The Buck Institute in Novato introduces biomedical research to Marin children
The Buck Institute for Research on Aging reaches out to children in grades K through 12 with two hour laboratory experiences, or “field trips,” and five day summer camps. Field trips are free to registered groups. Educational programs offer stimulating and fun content, and provide students with a better understanding of biology and life sciences.
Field trips take place at the Buck Institute, in a special student laboratory, plus a tour of the professional research labs. Visits are usually from 10-12 am, and students can arrange to stay after the visit for lunch.
Free Field Trips at the Buck Institute
Free field trips are available for school classes, scout troops, and home school groups. You can submit an application for your field trip online.
Many of the great advances in medicine have begun with studies of model organisms, like bacteria, yeast, fruit flies, and nematodes (tiny soil worms). Man shares much of its biology with these creatures, and it is much easier to study their biochemistry. During a field trip, students observe model organisms used at the Buck Institute. Each one has a fascinating story.
Student learn to extract DNA, the genetic information in cells. They also observe how yeast use sugar to produce energy and support growth. All living creatures share many of the pathways discovered in yeast.
Stimulation of stem cells to grow into tissues introduces an important method to study growth and regeneration. In another experiment, students learn how scientists use fruit flies to study aging.
Summer Camp Programs
Two different, week-long summer camps introduce students to basic methods in biomedical research. In both camps, the students do a research project and put together a presentation.
Model Organism Camp
June 24-28, 2019, 10 am–3 pm
Designed for students ages 12–14 years old
$400 for the week
Participants learn to work with model organisms, like nematodes (C. elegans), fruit flies (Drosophila), bacteria (E. coli), and knockout mice (see more about knockout mice, below). Students also learn essential lab techniques, like using a microscope, accurately measuring with pipettes, and growing bacteria and nematodes in Petri dishes. For their research project, each camp group researches a non-model organism (like axolotls, a type of salamander that is unusually good at regeneration ) or another model organism (like the frog, Xenopus, an invaluable tool to study vertebrate embryology and development, basic cell and molecular biology, genomics, neurobiology and toxicology).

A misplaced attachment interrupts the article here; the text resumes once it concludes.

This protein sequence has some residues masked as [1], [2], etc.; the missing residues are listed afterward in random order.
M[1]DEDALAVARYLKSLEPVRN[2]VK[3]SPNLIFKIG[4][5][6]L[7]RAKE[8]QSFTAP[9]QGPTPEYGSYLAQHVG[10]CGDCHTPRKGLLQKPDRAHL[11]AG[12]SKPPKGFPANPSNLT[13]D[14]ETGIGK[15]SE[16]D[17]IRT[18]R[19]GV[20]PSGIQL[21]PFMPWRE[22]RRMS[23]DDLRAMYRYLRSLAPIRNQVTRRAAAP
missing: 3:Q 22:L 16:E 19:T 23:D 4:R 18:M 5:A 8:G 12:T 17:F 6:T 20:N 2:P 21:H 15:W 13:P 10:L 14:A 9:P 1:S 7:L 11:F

Model Organisms at the Buck Institute
Example Model Organism: Knockout Mice
This government-funded research program is producing cell cultures of mouse embryonic stem cells that will help define the function of every protein in a cell. Using genetic transformation techniques, each cell culture contains an inactive gene for a protein. Knocking out this gene may reveal defects that point to its importance in normal function and disease conditions.
The International Mouse Phenotyping Consortium of 18 institutions in 12 countries have produced and studied nearly 2,500 knockout mouse lines, including models for human diseases ranging from Parkinson’s to cancer. UC Davis is the center of the Knockout Mouse Consortium in this country.
The Buck Brain Camp
July 8-12, 2019, 10 am–3 pm
Designed for students ages 10–12 years old
$400 for the week
In the Brain Camp, students are introduced to how their brains work at both the structural and cellular levels. To understand the types of nerve cells, students make models and informational cards. For their research projects, each group investigates a different neurological disease.
Buck Institute Immersion Program
July 15-26, 2019, 10 am–3 pm
For high school students entering grades 10-12
$800 for two weeks
The program is designed to give students practical, hands-on experience in scientific research, while surveying the latest techniques used here at the Institute in our aging research. In this program students practice basic biotechnology techniques like transforming bacteria and separating molecules on gels. They also talk to scientists at the institute, and read and present a research paper about aging.
Lifelong Learning Programs
The educational program is soon expanding to include lifelong learning programs for adults. The first 6 week program dealing with the biology of aging for a non-scientific audience, now sold out, begins on March 14. You can sign up for the waiting list or for information about future programs.
For more information, contact the Buck Training Center at Learningcenter@buckinstitute.org or 415-209-2000 x6161.